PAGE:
Anda di halaman 1dari 4

Separation, Identification and Analysis of the Amino Acid Components of Gluten by Paper Chromatography

C.A.M. Dimatatac, M.J.T. Dy, *R.D.V. Figuerroa, J.M.T. Geotina, V.D.V Lazatin

Abstract
Paper chromatography is an analytical chemistry technique for separating and identifying mixtures that are or can be colored, especially pigments. In this experiment, paper chromatography was utilized for the qualitative analysis of amino acids namely: Aspartic acid, Arginine, Cysteine, Histidine and Proline. The acidic, basic and enzymatic hydrolysates of gluten where also tested for the presence of these five amino acids. From the chromatogram, amino acids and hydrolysates were also characterized based on their affinity toward the stationary and mobile phases. From the results of the experiment, Proline had greater affinity toward the mobile phase while Histidine had greater affinity toward the stationary phase. Most of the component that belonged to the first group of amino acids, the hydrophobic non-polar amino acids, moved farthest from the point of origin while the components that had the lowest Rf values belonged to the 2 nd, 3rd and 4th groups of amino acids: the polar uncharged, acidic and the basic amino acids, respectively. For the basic and acidic hydrolysates o Gluten, it was found out that the acidic hydrolysate, which contained noticeable amount of Aspartic acid, is polar while the basic hydrolysate which comprised mostly of Proline, is non-polar.

Introduction Amino acids are the building blocks of peptides and proteins. They possess two functional groupsthe carboxylic acid group gives the acidic character, and the amino group provides the basic character (1).

Figure 2. Structure of Proline

Figure 1. General structure of Amino Acids

The R represents the side chain that is different for each of the amino acids that are commonly found in proteins. Refer to Figure 1. However, all 20 amino acids have a free carboxylic acid group and a free amino (primary amine) group, except Proline which has a cyclic side chain and a secondary amino group (2). Refer to Figure 2.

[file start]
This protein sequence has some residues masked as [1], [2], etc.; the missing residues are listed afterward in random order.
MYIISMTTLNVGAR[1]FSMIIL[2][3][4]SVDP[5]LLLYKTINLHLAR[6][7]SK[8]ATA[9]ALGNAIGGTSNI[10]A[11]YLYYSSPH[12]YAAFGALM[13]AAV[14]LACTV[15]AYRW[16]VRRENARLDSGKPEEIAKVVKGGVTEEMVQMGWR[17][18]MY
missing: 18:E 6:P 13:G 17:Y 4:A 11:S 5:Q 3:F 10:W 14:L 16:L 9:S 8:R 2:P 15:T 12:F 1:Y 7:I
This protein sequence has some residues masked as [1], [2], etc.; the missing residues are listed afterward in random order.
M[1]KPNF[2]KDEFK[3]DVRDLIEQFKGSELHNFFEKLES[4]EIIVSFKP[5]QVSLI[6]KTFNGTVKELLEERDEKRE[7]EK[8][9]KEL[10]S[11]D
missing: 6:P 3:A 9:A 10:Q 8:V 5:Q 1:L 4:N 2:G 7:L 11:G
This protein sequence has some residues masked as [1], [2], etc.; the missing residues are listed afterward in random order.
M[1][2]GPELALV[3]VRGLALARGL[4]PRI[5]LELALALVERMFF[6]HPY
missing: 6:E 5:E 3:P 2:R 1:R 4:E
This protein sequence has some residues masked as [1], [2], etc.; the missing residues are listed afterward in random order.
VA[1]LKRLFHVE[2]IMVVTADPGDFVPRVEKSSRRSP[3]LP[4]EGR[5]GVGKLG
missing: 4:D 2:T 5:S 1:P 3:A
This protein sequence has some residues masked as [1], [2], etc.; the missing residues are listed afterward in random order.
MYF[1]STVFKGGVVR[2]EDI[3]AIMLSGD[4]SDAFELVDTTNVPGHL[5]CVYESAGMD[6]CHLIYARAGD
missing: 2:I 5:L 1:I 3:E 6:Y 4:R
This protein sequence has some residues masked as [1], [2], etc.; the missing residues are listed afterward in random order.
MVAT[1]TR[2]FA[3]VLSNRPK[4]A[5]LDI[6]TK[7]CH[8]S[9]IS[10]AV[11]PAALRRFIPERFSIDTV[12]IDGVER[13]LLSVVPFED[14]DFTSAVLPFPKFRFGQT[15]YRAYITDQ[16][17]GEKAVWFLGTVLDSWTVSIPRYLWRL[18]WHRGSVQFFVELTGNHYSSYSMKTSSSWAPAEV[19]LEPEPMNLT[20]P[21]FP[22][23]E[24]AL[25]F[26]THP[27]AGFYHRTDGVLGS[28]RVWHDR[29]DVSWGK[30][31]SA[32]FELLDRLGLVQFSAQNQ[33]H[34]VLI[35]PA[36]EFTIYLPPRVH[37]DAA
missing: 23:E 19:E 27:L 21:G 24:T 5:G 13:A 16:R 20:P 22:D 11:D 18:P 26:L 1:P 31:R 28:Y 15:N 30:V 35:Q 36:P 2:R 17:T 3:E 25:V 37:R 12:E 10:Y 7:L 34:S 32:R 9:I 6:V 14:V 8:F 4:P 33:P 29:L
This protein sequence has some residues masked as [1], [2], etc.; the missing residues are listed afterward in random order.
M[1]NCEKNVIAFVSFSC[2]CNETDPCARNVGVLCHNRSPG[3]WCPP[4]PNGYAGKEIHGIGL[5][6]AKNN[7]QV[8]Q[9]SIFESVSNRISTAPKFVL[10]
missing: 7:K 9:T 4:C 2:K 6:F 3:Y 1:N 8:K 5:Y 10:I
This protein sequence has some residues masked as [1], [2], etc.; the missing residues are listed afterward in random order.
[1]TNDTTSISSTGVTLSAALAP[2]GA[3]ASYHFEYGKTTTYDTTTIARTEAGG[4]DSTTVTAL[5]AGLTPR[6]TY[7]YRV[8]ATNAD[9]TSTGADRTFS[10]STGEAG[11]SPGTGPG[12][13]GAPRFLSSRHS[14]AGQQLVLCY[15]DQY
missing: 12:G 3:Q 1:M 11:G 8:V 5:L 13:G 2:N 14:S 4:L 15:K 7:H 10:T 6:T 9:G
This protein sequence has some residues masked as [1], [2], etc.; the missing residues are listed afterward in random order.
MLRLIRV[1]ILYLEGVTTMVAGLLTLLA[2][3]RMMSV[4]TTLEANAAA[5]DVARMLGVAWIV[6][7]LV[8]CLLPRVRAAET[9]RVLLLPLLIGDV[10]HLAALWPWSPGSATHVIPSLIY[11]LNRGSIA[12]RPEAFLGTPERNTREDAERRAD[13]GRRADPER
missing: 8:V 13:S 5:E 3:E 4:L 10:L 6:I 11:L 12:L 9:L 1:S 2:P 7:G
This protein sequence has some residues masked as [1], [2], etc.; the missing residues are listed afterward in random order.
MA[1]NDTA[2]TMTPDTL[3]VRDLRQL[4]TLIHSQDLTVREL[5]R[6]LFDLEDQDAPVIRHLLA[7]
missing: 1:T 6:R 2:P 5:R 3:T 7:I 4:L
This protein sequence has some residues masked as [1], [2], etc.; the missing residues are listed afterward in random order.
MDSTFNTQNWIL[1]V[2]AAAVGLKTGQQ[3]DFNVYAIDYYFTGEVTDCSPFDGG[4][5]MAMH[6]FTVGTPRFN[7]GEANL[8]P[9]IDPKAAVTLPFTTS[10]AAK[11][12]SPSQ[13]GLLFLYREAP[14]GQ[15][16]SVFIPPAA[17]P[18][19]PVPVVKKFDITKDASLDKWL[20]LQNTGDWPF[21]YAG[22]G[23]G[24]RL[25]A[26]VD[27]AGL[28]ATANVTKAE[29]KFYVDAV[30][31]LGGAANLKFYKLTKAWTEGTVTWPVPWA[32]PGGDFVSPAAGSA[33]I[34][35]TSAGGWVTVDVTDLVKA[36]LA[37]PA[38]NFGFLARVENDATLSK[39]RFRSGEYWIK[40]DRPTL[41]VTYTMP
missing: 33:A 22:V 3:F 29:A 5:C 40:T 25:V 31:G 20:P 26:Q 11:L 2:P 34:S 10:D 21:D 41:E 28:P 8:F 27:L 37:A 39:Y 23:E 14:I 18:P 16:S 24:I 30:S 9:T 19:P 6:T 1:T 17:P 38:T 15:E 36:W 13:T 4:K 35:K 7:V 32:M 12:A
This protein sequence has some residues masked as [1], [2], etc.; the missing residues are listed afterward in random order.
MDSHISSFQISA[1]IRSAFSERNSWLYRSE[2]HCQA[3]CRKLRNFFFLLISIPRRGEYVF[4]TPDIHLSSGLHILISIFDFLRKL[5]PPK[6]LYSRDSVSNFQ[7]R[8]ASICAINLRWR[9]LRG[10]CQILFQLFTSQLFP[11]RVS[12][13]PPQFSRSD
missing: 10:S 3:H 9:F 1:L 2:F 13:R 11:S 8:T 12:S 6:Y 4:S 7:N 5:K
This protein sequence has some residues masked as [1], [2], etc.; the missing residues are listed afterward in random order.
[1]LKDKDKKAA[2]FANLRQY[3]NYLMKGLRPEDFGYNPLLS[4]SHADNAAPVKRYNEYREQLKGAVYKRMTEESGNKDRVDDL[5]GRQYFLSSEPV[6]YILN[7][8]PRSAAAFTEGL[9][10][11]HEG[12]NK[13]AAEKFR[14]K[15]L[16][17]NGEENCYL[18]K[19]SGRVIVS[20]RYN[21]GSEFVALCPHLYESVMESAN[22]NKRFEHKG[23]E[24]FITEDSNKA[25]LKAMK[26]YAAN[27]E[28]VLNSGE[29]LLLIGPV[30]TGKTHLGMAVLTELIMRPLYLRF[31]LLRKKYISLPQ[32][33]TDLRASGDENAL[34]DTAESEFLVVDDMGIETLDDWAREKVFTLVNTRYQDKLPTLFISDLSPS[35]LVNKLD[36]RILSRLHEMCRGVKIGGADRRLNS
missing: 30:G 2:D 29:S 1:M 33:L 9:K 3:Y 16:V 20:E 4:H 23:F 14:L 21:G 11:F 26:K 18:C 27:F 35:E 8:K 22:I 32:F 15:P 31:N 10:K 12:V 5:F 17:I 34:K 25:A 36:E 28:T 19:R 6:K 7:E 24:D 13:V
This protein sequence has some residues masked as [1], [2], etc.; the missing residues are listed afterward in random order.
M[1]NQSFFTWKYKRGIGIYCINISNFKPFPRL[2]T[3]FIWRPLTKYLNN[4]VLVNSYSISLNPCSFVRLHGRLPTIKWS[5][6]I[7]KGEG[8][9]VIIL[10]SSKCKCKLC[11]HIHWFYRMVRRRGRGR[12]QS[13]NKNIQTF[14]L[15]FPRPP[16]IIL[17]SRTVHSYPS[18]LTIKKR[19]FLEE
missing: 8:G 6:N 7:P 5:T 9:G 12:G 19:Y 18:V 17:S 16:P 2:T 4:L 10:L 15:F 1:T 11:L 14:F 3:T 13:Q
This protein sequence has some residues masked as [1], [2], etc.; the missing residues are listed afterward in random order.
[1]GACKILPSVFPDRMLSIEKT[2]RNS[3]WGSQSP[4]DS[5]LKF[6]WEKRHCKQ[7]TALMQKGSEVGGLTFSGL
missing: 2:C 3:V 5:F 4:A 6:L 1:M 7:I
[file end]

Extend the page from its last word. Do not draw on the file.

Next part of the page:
The common carboxylic acid and amino groups provide the acidbase nature of the amino acids. The different side chains, and their solubilities provided by these side chains, can be utilized to identify the different amino acids by their rate of migration in paper chromatography (3). In this experiment, paper chromatography was employed to determine the amino acid components of the protein, Gluten. Paper chromatography is a useful technique because it is relatively quick and requires small quantities of material. Separations in paper chromatography

involve the same principles as those in thin layer chromatography (4). In this kind of chromatography, substances are distributed between a stationary phase and a mobile phase. The stationary phase is usually a piece of high quality filter paper. The mobile phase is a developing solution that travels up the stationary phase, carrying the samples with it. In this experiment, a solution of 1-Butanol, acetic acid and water in 4:1:5 ratio served as the mobile phase. Components of the sample will separate readily according to how strongly they adsorb on the stationary phase versus how readily they dissolve in the mobile phase. Thus, components in this separation technique are characterized based on their polarities toward the two phases.

agglomerating the gluten into an elastic network, a dough, and then washing out the starch. It is commonly used in bread products, imitation meats and as an ingredient in ketchup and ice cream. This experiment aims (1) to determine the amino acid components of the hydrolysates of the protein Gluten by paper chromatography and to (2) characterize amino acids through their polarities toward the stationary and mobile phase. Methodology To facilitate paper chromatography, a 12 x 15 cm filter paper was used. A 1.0 cm margin from the top of the longer side of the filter paper was drawn using a pencil to mark the point of origin. Eight equidistant points were marked to indicate where the five chosen amino acids and the other three hydrolyzed proteins were to be spotted. After this, the five amino acid standards were alternately spotted three times using a capillary tube. The acidic, basic and enzymatic protein hydrolysate were spotted five times using the same technique. The dry filter paper was then stapled on one edge to create a cylinder. A 1000-ml beaker and a watch glass were prepared to serve as the developing chamber. The prepared solvent system (a mixture of 1-Butanol, acetic acid and water in 4:1:5 ratio) was poured and left undisturbed for five minutes inside the chamber. Afterwards, the cylindered filter paper was placed inside the beaker, covered with a watch glass and allowed to ascend